Greenhouse Gas - Role of Water Vapor

Role of Water Vapor

Water vapor accounts for the largest percentage of the greenhouse effect, between 36% and 66% for clear sky conditions and between 66% and 85% when including clouds. Water vapor concentrations fluctuate regionally, but human activity does not significantly affect water vapor concentrations except at local scales, such as near irrigated fields. The atmospheric concentration of vapor is highly variable and depends largely on temperature, from less than 0.01% in extremely cold regions up to 3% by mass at in saturated air at about 32 °C.(see Relative humidity#other important facts)

The average residence time of a water molecule in the atmosphere is only about nine days, compared to years or centuries for other greenhouse gases such as CH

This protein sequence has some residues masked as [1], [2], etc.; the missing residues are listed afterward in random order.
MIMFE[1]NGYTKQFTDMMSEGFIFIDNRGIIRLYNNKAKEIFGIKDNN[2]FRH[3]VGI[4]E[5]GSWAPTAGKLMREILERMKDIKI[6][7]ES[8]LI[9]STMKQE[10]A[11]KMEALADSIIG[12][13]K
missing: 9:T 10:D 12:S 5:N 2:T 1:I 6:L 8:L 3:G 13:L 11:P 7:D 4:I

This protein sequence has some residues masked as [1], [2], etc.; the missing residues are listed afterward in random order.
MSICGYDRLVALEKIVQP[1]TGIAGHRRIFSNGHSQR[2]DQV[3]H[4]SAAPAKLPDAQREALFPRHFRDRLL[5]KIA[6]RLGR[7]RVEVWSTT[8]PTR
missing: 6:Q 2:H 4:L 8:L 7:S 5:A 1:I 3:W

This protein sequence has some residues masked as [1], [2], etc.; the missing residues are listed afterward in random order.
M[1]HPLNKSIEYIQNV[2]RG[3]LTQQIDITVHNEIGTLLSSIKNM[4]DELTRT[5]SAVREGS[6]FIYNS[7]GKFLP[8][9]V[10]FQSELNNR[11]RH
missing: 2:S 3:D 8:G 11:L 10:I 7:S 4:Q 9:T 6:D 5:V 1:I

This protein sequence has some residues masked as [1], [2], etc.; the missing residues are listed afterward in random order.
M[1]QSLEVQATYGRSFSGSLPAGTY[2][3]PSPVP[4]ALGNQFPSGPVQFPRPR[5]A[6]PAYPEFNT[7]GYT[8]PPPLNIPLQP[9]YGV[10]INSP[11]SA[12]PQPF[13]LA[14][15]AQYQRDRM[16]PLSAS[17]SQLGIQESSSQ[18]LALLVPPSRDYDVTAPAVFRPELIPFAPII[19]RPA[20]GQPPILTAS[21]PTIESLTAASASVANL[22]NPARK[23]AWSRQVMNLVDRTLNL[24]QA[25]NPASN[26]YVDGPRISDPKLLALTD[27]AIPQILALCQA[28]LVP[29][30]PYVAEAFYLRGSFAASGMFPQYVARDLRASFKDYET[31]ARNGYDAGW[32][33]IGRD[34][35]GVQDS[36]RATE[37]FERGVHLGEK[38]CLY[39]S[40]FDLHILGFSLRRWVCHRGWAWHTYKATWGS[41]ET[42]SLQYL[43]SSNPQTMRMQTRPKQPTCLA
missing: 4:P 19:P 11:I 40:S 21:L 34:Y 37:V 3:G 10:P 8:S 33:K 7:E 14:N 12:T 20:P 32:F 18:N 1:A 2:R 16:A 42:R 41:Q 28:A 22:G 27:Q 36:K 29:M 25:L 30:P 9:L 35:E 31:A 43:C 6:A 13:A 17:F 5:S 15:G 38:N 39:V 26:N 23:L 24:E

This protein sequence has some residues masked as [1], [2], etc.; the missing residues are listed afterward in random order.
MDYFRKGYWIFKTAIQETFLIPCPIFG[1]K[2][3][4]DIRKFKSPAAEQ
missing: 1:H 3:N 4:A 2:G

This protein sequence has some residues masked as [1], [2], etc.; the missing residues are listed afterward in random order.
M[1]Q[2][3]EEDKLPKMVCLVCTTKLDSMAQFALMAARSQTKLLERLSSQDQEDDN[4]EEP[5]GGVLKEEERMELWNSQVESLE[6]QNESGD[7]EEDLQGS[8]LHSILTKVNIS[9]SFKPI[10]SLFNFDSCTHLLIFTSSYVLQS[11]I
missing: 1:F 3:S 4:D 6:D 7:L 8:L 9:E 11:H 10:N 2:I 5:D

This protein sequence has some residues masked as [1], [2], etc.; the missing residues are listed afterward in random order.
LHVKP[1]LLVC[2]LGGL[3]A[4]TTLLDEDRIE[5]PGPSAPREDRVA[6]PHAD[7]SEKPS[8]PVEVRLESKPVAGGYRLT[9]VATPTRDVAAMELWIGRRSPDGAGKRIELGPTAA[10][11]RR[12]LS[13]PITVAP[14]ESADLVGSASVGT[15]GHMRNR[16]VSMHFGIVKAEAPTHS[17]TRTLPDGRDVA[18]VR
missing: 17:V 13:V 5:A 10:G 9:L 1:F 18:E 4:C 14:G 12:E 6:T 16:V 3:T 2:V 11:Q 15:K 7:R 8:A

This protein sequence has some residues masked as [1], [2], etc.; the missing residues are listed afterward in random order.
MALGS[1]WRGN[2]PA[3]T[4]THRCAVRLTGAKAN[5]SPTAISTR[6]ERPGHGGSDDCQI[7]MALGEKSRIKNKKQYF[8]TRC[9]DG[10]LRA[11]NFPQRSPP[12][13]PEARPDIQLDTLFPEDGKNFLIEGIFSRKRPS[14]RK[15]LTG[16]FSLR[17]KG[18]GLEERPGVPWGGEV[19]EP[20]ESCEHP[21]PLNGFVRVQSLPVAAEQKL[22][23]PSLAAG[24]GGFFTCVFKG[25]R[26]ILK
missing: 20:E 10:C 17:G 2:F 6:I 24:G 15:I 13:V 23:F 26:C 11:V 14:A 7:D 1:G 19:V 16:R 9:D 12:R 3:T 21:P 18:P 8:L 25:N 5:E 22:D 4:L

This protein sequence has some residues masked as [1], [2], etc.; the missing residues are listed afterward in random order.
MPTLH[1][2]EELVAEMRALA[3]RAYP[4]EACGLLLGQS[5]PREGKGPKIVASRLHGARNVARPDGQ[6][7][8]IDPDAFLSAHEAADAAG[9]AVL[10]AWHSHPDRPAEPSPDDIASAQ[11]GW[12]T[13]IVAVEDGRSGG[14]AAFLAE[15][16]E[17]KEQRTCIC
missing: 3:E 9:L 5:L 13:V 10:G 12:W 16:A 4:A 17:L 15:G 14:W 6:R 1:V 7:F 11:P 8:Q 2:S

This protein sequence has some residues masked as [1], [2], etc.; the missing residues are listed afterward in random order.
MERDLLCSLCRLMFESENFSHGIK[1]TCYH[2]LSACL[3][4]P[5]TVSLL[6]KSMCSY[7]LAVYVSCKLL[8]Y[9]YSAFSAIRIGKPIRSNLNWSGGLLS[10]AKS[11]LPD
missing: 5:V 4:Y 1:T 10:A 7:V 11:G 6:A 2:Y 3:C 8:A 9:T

4 and CO2. Thus, water vapor responds to and amplifies effects of the other greenhouse gases. The Clausius-Clapeyron relation establishes that more water vapor will be present per unit volume at elevated temperatures. This and other basic principles indicate that warming associated with increased concentrations of the other greenhouse gases also will increase the concentration of water vapor (assuming that the relative humidity remains approximately constant; modeling and observational studies find that this is indeed so). Because water vapor is a greenhouse gas, this results in further warming and so is a "positive feedback" that amplifies the original warming. Eventually other earth processes offset these positive feedbacks, stabilizing the global temperature at a new equilibrium and preventing the loss of Earth's water through a Venus-like runaway greenhouse effect.

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